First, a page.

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Combat Control Combat Control

Combat Controllers are trained special operations forces and certified FAA air traffic controllers. Their mission is to deploy, undetected, into combat and hostile environments to establish assault zones or airfields, while simultaneously conducting air traffic control, fire support, command and control, direct action, counter-terrorism, foreign internal defense, humanitarian assistance, and special reconnaissance.

Their motto "First There" reaffirms the combat controller's commitment to undertaking the most dangerous missions behind enemy lines by leading the way for other forces to follow.

tabCCT Training Overview 
Combat controllers are among the most highly trained personnel in the U.S. military. They maintain air traffic control qualification skills throughout their career in addition to other special operations skills. Many qualify and maintain currency in joint terminal attack control procedures.

The initial 35-weeks of training and unique mission skills earn them the right to wear the scarlet beret.
tabCCT Training Pipeline 
- Combat Control Orientation Course, Lackland AFB, Texas. This 10-day orientation course focuses on sports physiology, nutrition, basic exercises, CCT history and fundamentals.

- Combat Control Operator Course, Keesler AFB, Miss. This course is taught in two phases. Phase 1 is Combat Control Fundamentals consisting of 28-training days. Phase 2 is Combat Control Apprentice-Tower and runs for 52-training days. The course teaches aircraft recognition and performance, air navigation aids, weather, airport traffic control, flight assistance service, communication procedures, conventional approach control, radar procedures, and air traffic rules. This is the same course that all other Air Force air traffic controllers attend. This is the core skill of a combat controller's job.

- U.S. Army Airborne School, Fort Benning, Ga. This 15-training days course teaches basic parachuting skills required to infiltrate an objective area by static line airdrop.

- U.S. Air Force Basic Survival School, Fairchild AFB, Wash. This 17-day course teaches basic survival techniques for remote areas. Instruction includes principles, procedures, equipment and techniques, which enables individuals to survive, regardless of climatic conditions or unfriendly environments and return home.

- Combat Control School, Pope AFB, N.C. This 84-training day course provides final CCT qualifications. Training includes physical training, small unit tactics, land navigation, communications, assault zones, demolitions, fire support and field operations including parachuting. At the completion of this course, each graduate is awarded the 3-skill level (journeymen), scarlet beret and CCT flash.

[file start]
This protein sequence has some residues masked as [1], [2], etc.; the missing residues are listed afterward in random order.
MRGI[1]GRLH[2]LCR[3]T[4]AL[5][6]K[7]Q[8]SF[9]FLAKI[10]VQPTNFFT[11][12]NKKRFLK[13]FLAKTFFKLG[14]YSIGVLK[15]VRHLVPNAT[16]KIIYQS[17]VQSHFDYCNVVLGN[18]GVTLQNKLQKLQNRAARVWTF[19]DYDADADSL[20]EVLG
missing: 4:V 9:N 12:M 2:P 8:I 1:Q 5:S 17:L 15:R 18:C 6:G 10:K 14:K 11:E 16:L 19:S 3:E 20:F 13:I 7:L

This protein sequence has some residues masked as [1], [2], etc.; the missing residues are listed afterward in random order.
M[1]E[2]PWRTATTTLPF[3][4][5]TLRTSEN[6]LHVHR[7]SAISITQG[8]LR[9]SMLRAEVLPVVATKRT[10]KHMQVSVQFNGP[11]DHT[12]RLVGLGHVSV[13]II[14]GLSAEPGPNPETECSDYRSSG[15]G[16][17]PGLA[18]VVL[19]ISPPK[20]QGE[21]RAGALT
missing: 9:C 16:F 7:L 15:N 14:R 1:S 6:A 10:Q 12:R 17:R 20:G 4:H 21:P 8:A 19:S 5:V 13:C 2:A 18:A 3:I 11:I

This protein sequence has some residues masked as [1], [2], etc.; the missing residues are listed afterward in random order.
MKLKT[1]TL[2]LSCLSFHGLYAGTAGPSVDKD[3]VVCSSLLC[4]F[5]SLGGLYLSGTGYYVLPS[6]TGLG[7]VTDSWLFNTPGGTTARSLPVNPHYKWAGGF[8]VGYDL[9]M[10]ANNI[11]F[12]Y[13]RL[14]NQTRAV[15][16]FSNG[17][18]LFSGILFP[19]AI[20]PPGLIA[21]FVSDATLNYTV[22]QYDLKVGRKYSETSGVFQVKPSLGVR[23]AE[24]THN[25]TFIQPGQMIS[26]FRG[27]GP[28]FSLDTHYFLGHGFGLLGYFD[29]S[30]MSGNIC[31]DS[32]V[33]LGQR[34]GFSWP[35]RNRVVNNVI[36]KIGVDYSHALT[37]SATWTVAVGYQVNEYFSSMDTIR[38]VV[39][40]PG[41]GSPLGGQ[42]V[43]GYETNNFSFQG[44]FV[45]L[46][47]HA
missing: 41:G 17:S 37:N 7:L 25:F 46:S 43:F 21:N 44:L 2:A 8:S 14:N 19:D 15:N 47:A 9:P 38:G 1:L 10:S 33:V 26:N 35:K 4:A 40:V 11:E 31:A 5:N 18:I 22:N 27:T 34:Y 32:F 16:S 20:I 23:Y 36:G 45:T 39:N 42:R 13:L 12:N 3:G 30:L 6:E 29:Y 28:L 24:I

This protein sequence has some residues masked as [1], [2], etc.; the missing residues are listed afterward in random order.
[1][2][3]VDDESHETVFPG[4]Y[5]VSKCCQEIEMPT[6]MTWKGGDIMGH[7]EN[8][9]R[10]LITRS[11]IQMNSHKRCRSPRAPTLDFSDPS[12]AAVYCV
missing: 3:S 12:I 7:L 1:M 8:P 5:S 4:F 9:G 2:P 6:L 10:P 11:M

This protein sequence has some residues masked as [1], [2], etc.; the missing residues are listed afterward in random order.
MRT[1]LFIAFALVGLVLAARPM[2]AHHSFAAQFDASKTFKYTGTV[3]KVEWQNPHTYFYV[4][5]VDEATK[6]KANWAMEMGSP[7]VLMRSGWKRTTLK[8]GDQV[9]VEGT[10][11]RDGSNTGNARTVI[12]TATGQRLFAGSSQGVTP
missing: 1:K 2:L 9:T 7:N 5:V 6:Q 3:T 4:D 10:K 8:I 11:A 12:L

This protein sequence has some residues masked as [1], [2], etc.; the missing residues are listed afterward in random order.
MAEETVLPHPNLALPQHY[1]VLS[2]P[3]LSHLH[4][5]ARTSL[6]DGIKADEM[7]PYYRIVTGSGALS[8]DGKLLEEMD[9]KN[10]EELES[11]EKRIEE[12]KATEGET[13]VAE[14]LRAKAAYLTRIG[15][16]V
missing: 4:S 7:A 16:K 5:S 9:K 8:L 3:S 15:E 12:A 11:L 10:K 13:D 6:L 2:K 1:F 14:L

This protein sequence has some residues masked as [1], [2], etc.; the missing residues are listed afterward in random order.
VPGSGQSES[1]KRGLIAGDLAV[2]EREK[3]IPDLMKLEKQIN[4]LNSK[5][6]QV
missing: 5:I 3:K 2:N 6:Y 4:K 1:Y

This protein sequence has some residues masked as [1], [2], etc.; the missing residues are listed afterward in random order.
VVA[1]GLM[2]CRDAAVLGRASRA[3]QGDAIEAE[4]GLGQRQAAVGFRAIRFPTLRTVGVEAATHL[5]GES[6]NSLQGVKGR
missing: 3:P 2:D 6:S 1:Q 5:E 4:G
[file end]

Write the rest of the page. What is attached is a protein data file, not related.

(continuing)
tabCCT Training Pipeline Cont. 
- Special Tactics Advanced Skills Training, Hurlburt Field, Fla. Advanced Skills Training (AST) is an 11-12 month program for all Combat Controllers before they are assigned to an operational squadron. AST produces mission-ready operators for the Air Force and United States Special Operations Command. The AST schedule is broken down into three phases: formal training, core skills training and operational readiness training. The course tests the trainee's personal limits through demanding mental and physical training. Combat controllers also attend the following schools during AST:

U.S. Army Military Freefall Parachutist School, Fort Bragg, N.C., and Yuma Proving Grounds, Ariz. This course instructs trainees in free fall parachuting procedures. The first week of the course consists of wind tunnel training at Ft. Bragg, N.C. The instruction focuses on in-air student stability, aerial maneuvers, air sense, parachute opening procedures. The students then relocate to Yuma, Ariz., where they begin freefall parachute jumping. The jumps progress from lower to higher altitudes, day to night jumps, "slick" to combat equipment configuration with weapon attached and use of supplemental oxygen.

U. S. Air Force Combat Divers School, Panama City, Fla. Trainees become combat divers, learning to use open circuit (Self Contained Underwater Breathing Apparatus - SCUBA) and closed circuit (LAR-V, Draeger Underwater Breathing Apparatus) diving equipment to covertly infiltrate denied areas. The course is run in two phases. Phase 1 is 21 days in length and consists of pool training and diving to depths of 130 feet, stressing development of maximum underwater mobility under various operating conditions. Phase 2 is 13-days in duration and consists of equipment familiarization and diving using the closed circuit system.

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